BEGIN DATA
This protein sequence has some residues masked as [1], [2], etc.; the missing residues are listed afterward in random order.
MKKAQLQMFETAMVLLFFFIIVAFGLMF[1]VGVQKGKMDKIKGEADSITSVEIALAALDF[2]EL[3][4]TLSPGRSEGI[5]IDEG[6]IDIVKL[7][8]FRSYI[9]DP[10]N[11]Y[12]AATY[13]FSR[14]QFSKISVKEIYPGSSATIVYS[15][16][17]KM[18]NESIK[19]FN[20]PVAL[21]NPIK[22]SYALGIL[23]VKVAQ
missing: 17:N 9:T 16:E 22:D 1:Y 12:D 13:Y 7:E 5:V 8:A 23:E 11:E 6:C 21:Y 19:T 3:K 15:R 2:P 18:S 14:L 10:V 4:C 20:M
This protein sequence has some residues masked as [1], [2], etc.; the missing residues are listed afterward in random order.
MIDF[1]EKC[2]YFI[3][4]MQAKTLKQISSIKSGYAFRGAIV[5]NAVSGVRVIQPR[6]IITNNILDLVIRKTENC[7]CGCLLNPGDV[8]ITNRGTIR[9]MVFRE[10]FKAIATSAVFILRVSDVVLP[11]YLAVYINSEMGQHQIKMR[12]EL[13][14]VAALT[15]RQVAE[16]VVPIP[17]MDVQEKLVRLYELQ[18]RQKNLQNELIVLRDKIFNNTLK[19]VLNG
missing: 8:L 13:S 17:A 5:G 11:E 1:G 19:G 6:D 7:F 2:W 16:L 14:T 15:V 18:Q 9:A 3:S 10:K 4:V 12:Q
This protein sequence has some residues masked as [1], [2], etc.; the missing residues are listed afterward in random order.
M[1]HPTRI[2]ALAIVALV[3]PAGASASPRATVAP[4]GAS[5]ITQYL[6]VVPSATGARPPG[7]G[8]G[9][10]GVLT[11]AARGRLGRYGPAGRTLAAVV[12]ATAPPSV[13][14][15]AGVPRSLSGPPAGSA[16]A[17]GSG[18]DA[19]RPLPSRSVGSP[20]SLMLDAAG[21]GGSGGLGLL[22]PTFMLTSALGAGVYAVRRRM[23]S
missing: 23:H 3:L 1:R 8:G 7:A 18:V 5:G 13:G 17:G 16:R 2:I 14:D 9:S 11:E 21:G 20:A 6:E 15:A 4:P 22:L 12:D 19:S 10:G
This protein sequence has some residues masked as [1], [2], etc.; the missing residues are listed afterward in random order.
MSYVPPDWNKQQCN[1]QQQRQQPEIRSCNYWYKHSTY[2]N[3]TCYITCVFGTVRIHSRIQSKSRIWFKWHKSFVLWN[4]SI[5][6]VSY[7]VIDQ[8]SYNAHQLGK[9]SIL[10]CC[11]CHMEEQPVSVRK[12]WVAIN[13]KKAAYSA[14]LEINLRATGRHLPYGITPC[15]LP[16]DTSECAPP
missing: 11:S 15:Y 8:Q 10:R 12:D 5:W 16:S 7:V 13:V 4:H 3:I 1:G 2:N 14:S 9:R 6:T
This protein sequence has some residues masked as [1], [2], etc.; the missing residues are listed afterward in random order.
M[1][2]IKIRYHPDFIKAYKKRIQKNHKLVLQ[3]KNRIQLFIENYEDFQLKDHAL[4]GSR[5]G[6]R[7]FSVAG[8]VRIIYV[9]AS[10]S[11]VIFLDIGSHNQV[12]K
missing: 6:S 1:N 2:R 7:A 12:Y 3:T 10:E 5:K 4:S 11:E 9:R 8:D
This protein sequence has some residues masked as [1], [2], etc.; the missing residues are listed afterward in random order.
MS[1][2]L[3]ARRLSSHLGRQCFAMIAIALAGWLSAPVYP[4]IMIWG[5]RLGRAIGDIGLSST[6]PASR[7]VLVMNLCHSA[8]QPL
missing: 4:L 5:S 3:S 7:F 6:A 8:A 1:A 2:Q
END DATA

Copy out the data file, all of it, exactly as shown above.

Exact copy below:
This protein sequence has some residues masked as [1], [2], etc.; the missing residues are listed afterward in random order.
MKKAQLQMFETAMVLLFFFIIVAFGLMF[1]VGVQKGKMDKIKGEADSITSVEIALAALDF[2]EL[3][4]TLSPGRSEGI[5]IDEG[6]IDIVKL[7][8]FRSYI[9]DP[10]N[11]Y[12]AATY[13]FSR[14]QFSKISVKEIYPGSSATIVYS[15][16][17]KM[18]NESIK[19]FN[20]PVAL[21]NPIK[22]SYALGIL[23]VKVAQ
missing: 17:N 9:T 16:E 22:D 1:Y 12:D 13:Y 7:E 5:V 8:A 23:E 11:E 6:C 21:Y 19:T 3:K 15:R 2:P 18:S 14:L 10:V 4:C 20:M
This protein sequence has some residues masked as [1], [2], etc.; the missing residues are listed afterward in random order.
MIDF[1]EKC[2]YFI[3][4]MQAKTLKQISSIKSGYAFRGAIV[5]NAVSGVRVIQPR[6]IITNNILDLVIRKTENC[7]CGCLLNPGDV[8]ITNRGTIR[9]MVFRE[10]FKAIATSAVFILRVSDVVLP[11]YLAVYINSEMGQHQIKMR[12]EL[13][14]VAALT[15]RQVAE[16]VVPIP[17]MDVQEKLVRLYELQ[18]RQKNLQNELIVLRDKIFNNTLK[19]VLNG
missing: 8:L 13:S 17:A 5:G 11:E 1:G 19:G 6:D 7:F 2:W 16:L 14:T 15:V 18:Q 9:A 3:S 10:K 4:V 12:Q
This protein sequence has some residues masked as [1], [2], etc.; the missing residues are listed afterward in random order.
M[1]HPTRI[2]ALAIVALV[3]PAGASASPRATVAP[4]GAS[5]ITQYL[6]VVPSATGARPPG[7]G[8]G[9][10]GVLT[11]AARGRLGRYGPAGRTLAAVV[12]ATAPPSV[13][14][15]AGVPRSLSGPPAGSA[16]A[17]GSG[18]DA[19]RPLPSRSVGSP[20]SLMLDAAG[21]GGSGGLGLL[22]PTFMLTSALGAGVYAVRRRM[23]S
missing: 23:H 3:L 1:R 8:G 7:A 18:V 5:G 13:G 17:G 16:R 2:I 14:D 9:S 11:E 21:G 20:A 6:E 15:A 4:P 22:L 12:D 19:S 10:G
This protein sequence has some residues masked as [1], [2], etc.; the missing residues are listed afterward in random order.
MSYVPPDWNKQQCN[1]QQQRQQPEIRSCNYWYKHSTY[2]N[3]TCYITCVFGTVRIHSRIQSKSRIWFKWHKSFVLWN[4]SI[5][6]VSY[7]VIDQ[8]SYNAHQLGK[9]SIL[10]CC[11]CHMEEQPVSVRK[12]WVAIN[13]KKAAYSA[14]LEINLRATGRHLPYGITPC[15]LP[16]DTSECAPP
missing: 11:S 15:Y 8:Q 10:R 12:D 5:W 16:S 7:V 13:V 4:H 3:I 1:G 2:N 14:S 9:R 6:T
This protein sequence has some residues masked as [1], [2], etc.; the missing residues are listed afterward in random order.
M[1][2]IKIRYHPDFIKAYKKRIQKNHKLVLQ[3]KNRIQLFIENYEDFQLKDHAL[4]GSR[5]G[6]R[7]FSVAG[8]VRIIYV[9]AS[10]S[11]VIFLDIGSHNQV[12]K
missing: 6:S 1:N 2:R 7:A 12:Y 3:T 10:E 5:K 4:S 11:E 9:R 8:D
This protein sequence has some residues masked as [1], [2], etc.; the missing residues are listed afterward in random order.
MS[1][2]L[3]ARRLSSHLGRQCFAMIAIALAGWLSAPVYP[4]IMIWG[5]RLGRAIGDIGLSST[6]PASR[7]VLVMNLCHSA[8]QPL
missing: 4:L 5:S 3:S 7:F 6:A 8:A 1:A 2:Q